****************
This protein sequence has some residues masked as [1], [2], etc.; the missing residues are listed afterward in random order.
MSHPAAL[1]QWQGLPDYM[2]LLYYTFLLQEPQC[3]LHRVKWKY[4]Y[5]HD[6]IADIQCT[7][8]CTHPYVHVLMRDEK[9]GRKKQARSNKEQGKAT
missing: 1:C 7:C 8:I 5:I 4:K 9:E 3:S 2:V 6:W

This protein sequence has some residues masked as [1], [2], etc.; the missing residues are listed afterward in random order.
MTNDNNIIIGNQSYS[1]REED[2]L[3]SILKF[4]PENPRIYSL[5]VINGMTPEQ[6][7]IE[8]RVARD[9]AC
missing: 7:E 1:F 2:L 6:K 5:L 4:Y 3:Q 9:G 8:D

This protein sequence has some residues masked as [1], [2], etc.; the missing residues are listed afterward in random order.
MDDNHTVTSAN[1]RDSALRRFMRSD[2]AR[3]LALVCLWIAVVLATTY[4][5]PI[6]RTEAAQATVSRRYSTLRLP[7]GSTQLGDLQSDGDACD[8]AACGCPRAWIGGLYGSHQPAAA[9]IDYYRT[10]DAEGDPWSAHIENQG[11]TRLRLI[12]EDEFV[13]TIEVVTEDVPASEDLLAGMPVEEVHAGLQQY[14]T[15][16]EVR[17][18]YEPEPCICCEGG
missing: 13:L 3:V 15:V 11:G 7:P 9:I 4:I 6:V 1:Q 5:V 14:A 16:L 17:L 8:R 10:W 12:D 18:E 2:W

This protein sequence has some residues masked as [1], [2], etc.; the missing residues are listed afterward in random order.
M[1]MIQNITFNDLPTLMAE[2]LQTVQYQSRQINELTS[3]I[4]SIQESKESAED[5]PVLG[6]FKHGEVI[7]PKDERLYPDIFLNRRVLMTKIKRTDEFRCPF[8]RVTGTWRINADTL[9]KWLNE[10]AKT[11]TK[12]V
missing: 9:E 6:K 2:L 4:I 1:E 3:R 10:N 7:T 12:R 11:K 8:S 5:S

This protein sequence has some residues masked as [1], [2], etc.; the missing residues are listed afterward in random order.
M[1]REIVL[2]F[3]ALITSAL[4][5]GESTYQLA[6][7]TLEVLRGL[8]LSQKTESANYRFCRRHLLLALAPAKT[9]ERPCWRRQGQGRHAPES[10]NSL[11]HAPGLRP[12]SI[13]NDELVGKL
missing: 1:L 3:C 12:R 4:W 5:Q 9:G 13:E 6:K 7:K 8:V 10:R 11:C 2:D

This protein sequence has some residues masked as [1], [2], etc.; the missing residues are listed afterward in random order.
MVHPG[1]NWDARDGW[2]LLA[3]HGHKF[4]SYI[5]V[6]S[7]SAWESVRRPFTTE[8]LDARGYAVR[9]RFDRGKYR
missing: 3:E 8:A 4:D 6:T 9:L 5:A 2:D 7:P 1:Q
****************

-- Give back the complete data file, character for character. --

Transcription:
This protein sequence has some residues masked as [1], [2], etc.; the missing residues are listed afterward in random order.
MSHPAAL[1]QWQGLPDYM[2]LLYYTFLLQEPQC[3]LHRVKWKY[4]Y[5]HD[6]IADIQCT[7][8]CTHPYVHVLMRDEK[9]GRKKQARSNKEQGKAT
missing: 1:C 7:C 8:I 5:I 4:K 9:E 3:S 2:V 6:W

This protein sequence has some residues masked as [1], [2], etc.; the missing residues are listed afterward in random order.
MTNDNNIIIGNQSYS[1]REED[2]L[3]SILKF[4]PENPRIYSL[5]VINGMTPEQ[6][7]IE[8]RVARD[9]AC
missing: 7:E 1:F 2:L 6:K 5:L 4:Y 3:Q 9:G 8:D

This protein sequence has some residues masked as [1], [2], etc.; the missing residues are listed afterward in random order.
MDDNHTVTSAN[1]RDSALRRFMRSD[2]AR[3]LALVCLWIAVVLATTY[4][5]PI[6]RTEAAQATVSRRYSTLRLP[7]GSTQLGDLQSDGDACD[8]AACGCPRAWIGGLYGSHQPAAA[9]IDYYRT[10]DAEGDPWSAHIENQG[11]TRLRLI[12]EDEFV[13]TIEVVTEDVPASEDLLAGMPVEEVHAGLQQY[14]T[15][16]EVR[17][18]YEPEPCICCEGG
missing: 13:L 3:V 15:V 11:G 7:P 9:I 4:I 6:V 1:Q 5:V 14:A 16:L 17:L 8:R 10:W 12:D 18:E 2:W

This protein sequence has some residues masked as [1], [2], etc.; the missing residues are listed afterward in random order.
M[1]MIQNITFNDLPTLMAE[2]LQTVQYQSRQINELTS[3]I[4]SIQESKESAED[5]PVLG[6]FKHGEVI[7]PKDERLYPDIFLNRRVLMTKIKRTDEFRCPF[8]RVTGTWRINADTL[9]KWLNE[10]AKT[11]TK[12]V
missing: 9:E 6:K 2:L 4:I 1:E 3:R 10:N 7:T 12:R 11:K 8:S 5:S

This protein sequence has some residues masked as [1], [2], etc.; the missing residues are listed afterward in random order.
M[1]REIVL[2]F[3]ALITSAL[4][5]GESTYQLA[6][7]TLEVLRGL[8]LSQKTESANYRFCRRHLLLALAPAKT[9]ERPCWRRQGQGRHAPES[10]NSL[11]HAPGLRP[12]SI[13]NDELVGKL
missing: 1:L 3:C 12:R 4:W 5:Q 9:G 13:E 6:K 7:K 8:V 10:R 11:C 2:D

This protein sequence has some residues masked as [1], [2], etc.; the missing residues are listed afterward in random order.
MVHPG[1]NWDARDGW[2]LLA[3]HGHKF[4]SYI[5]V[6]S[7]SAWESVRRPFTTE[8]LDARGYAVR[9]RFDRGKYR
missing: 3:E 8:A 4:D 6:T 9:L 5:A 2:D 7:P 1:Q